Everyone should have basic first-aid skills. PresenterMedia 1641
Everyone should have basic first-aid skills. PresenterMedia 1641

Please be aware that toad toxin exposure can cause severe irritation to your eyes, nose and throat. If you need to handle the toad, I recommend the use of rubber gloves.

A few more creatures and other items that may be toxic to your dog:
Venomous snakes. Three factors affect the seriousness of a snake bite: 1. The size of the animal bitten. 2. The location of the bite. 3. The type of snake. If your pet is bitten by a snake please seek immediate veterinary attention as they may require antiserum. Try to remember the shape, size and colour of the snake and keep the part of your pet’s body that has been bitten as still as possible to prevent the venom spreading.
Spiders.
Jelly fish.
Scorpions.
Processionary caterpillars.
Chocolate. (The darker, the more toxic)
Onions.
Raisins, grapes, currants and sultanas.
Flowers and plants. Including but not limited to: daffodils, bluebells, crocuses, tulips, ivy, holly, mistletoe and poinsettia. It’s always worth investigating any plants you may have in your garden or plan to purchase.
Oak/acorns and conkers.
Xylitol – an artificial sweetener commonly found in sugar-free chewing gum, sweets, some peanut butter spreads and often used as a sugar substitute in baking.
Ant powders, baits and gels; slug and snail pellets; anticoagulant rodenticides.
Luminous necklaces.
Batteries.
Antifreeze.
Non-steroidal anti-inflammatory drugs (NSAIDs) such as paracetamol, ibuprofen, diclofenac, naproxen or aspirin.

This list is by no means exhaustive. If you are in any way concerned that your dog may have been poisoned, had an encounter with anything toxic or venomous, please contact your emergency veterinarian immediately.

What precautions can you take to help protect your canine companion?

1. Use force-free training techniques to teach your dog the following cues:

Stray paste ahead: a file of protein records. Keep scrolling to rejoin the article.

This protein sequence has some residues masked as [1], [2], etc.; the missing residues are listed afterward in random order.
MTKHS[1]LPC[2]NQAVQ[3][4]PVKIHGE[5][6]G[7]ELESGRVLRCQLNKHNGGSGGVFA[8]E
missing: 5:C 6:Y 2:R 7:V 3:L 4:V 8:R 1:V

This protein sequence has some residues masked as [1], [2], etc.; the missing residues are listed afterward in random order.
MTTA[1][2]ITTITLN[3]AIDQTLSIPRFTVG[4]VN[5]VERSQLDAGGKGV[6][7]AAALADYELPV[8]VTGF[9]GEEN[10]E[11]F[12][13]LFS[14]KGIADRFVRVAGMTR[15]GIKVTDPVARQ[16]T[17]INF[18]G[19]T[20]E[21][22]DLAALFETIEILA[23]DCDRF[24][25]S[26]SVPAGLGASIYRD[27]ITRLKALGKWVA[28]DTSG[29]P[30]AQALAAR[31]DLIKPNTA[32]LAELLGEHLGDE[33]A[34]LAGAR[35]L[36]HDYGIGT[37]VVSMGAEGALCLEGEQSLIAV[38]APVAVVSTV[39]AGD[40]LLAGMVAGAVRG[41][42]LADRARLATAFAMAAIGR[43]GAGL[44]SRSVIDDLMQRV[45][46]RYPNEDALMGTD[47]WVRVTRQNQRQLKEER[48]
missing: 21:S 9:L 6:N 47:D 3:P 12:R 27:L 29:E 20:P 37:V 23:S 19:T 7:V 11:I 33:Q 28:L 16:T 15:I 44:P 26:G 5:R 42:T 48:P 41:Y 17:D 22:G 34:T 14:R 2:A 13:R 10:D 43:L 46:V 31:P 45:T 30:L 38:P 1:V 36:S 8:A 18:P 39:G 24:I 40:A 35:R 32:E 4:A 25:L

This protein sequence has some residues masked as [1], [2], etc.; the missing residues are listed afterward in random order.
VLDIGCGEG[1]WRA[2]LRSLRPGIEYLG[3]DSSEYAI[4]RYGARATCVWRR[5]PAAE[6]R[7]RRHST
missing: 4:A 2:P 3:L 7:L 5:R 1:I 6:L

“Leave it”. Teaching your dog to leave something when you ask him to could save his life. When using food to teach this cue, do not reward with the food you have asked him to leave. Pick the food up off the floor and reward with a higher value food. You do not want your dog to start anticipating that you are going to release him to the very thing you just asked him to leave!
“Come”. Teach your dog a great recall! Never use your recall cue if you don’t think your dog will respond – go and get him instead. Never punish your dog for not coming back to you, as he will be less likely to come back in future.
“Watch Me”. Teaching your dog to focus on you could be all you need to get him to re-orient towards you, rather than the snake, toad or anything else you want him to avoid making contact with.
“Stop!”. Teach your dog an emergency stop. Once you have taught your dog to stop on cue, increase the level of urgency in your voice. Remember, if you use the cue in an emergency you may shout or even scream it. You don’t want your dog to be so frightened of you shouting “stop” that they freeze or run away (perhaps straight into what you are trying to get them to avoid) so a positive conditioned emotional response is crucial.
A rapid response to any of these cues could prevent an encounter that might be extremely dangerous for your dog! If you would like to improve your training knowledge and skills, I highly recommend the DogNostics Training Meister Program. You can register for the first level here.

Training Meister – Increasing your team knowledge and skills
Training Meister – Increasing your team knowledge and skills

2. It can be useful to carry an anti-histamine such as zyrtec or piriton.

3. Enroll on a pet first-aid course. The upcoming Pet Care Technician Certification Program from DogNostics Career College includes a comprehensive pet first-aid section.

4. Always have your veterinarian’s telephone number with you.

5. Try not to panic.

Please note: This advice is not a substitute for a proper consultation with a vet and is only intended as a guide. Please contact your local veterinary practice for advice or treatment immediately if you are worried about your pet’s health – even if they are closed, they will always have an out of hours service available.